He smiled and held out his hand and his eyes were encouraging. The hands of the two men tightened. Carl stumbled blindly away at the heels of the Indian girl. Philip watched them go—watched Keela lead the way with the lithe, soft tread of a wild animal, and mount—watched Carl swing heavily into the saddle and follow. Silhouetted darkly against the watery moon, the silent riders filed off into the swamp-world to the south. For an instant Philip experienced a sudden flash of misgiving but Philip was just and honorable in all things and having disciplined himself to faith in his friend, maintained it.
Then his eyes wandered slowly to the wigwam of Diane. Thinking of the story of the candle-stick, with his mouth twisted into a queer, wry smile, Philip fumbled for his pipe.
“Requiescat in pace,” said Philip, “the hopes of Philip Poynter!”
UNDER THE WILD MARCH MOON
Southward under the watery moon and the wild, dark clouds rode the Indian girl, following a trail blazed only for Indian eyes. The aquatic world about them had grown steadily wilder, more remote from the haunts of men. Fording miry creeks, silver-streaked with moon-light, trampling through dense, dark, tangled brakes and on, under the wild March moon, followed Carl, a prey to the memory of the Indian girl as he had seen her that night at Sherrill’s.
Keela’s face, vividly dark and lovely, had mocked his restless slumbers this many a day. Keela’s eyes, black like a starless night or the cloud-black waters of Okeechobee had lured and lured to sensual conquest.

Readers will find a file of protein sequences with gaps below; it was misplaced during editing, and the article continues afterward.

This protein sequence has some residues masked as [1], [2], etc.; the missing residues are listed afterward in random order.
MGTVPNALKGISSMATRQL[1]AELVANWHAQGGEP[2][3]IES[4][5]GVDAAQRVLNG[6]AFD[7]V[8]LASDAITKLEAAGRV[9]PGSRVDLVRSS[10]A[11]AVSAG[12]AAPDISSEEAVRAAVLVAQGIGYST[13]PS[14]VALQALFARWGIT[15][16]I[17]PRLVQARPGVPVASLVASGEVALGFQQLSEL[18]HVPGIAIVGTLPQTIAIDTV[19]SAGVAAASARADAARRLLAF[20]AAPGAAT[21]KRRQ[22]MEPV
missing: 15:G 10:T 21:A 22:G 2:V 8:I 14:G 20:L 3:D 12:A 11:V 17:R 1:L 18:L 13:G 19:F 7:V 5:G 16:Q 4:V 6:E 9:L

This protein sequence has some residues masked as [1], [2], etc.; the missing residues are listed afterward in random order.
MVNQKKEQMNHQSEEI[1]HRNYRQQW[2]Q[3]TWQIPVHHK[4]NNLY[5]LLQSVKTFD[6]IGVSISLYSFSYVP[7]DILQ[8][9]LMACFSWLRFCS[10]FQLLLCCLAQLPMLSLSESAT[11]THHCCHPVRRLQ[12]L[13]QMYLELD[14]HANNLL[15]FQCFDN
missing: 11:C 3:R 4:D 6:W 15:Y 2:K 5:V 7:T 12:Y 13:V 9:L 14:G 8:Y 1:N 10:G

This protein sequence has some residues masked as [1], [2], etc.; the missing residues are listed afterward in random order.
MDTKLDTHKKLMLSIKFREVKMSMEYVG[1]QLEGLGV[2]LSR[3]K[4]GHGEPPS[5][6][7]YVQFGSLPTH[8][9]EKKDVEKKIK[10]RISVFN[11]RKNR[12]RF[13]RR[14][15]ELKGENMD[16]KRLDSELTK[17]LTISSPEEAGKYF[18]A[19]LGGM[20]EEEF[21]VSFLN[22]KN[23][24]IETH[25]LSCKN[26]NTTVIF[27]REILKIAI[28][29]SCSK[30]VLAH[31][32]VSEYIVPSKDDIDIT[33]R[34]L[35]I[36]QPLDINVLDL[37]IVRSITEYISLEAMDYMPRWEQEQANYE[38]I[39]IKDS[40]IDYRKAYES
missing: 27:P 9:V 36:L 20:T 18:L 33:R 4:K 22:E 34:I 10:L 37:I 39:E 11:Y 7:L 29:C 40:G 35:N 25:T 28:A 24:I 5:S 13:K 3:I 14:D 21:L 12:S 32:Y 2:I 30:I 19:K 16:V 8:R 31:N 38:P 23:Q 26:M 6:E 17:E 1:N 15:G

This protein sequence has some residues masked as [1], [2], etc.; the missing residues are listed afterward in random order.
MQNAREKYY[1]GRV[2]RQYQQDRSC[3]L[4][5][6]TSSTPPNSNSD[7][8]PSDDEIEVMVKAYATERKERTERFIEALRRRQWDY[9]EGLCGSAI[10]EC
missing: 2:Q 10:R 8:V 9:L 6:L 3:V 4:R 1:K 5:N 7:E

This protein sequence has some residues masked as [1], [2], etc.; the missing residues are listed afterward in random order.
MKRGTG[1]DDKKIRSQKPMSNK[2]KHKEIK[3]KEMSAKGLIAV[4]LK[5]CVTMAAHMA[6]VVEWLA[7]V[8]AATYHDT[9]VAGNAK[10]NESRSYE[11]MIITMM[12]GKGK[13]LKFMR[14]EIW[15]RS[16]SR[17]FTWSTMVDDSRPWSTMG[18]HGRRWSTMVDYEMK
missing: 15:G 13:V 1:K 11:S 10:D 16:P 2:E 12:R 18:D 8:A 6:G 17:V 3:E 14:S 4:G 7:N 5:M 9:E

But a great shame was adding its torment to the terrible pain in his head and the fevered singing of his pulses. In the torture of his self-abasement, the over-strung ligament in his head fell ominously to droning again. Everything seemed remote and unreal. He hated the awful silence about him—the crash of his horse’s feet through the matted brush and the twist of palmetto, resolved itself into dancing ciphers.
Ahead Keela stopped. Motionless, like a beautiful sculptured thing, she sat listening as Carl rode up beside her.
“What is it?” he asked.
“I fancied some one followed,” said Keela soberly. “It may not be.” She rode forward, glancing keenly at the trail behind her.
Thus they rode onward until the east grew pale and gray. A bleak dawn was breaking in melancholy mists over the Everglades. The lonely expanse of swamp and metallic water, of grass-flats and tangled wilds, loomed indistinctly out of the half light in sinister skeleton.
Keela glanced with furtive compassion at the haggard face of the rider behind her. Since midnight he had ridden in utter silence, growing whiter it seemed as the night waned.
“Another hour!” said Keela in her soft, clear voice. “Be of courage. When the sun rises there behind the cypress, we shall be at our journey’s end.”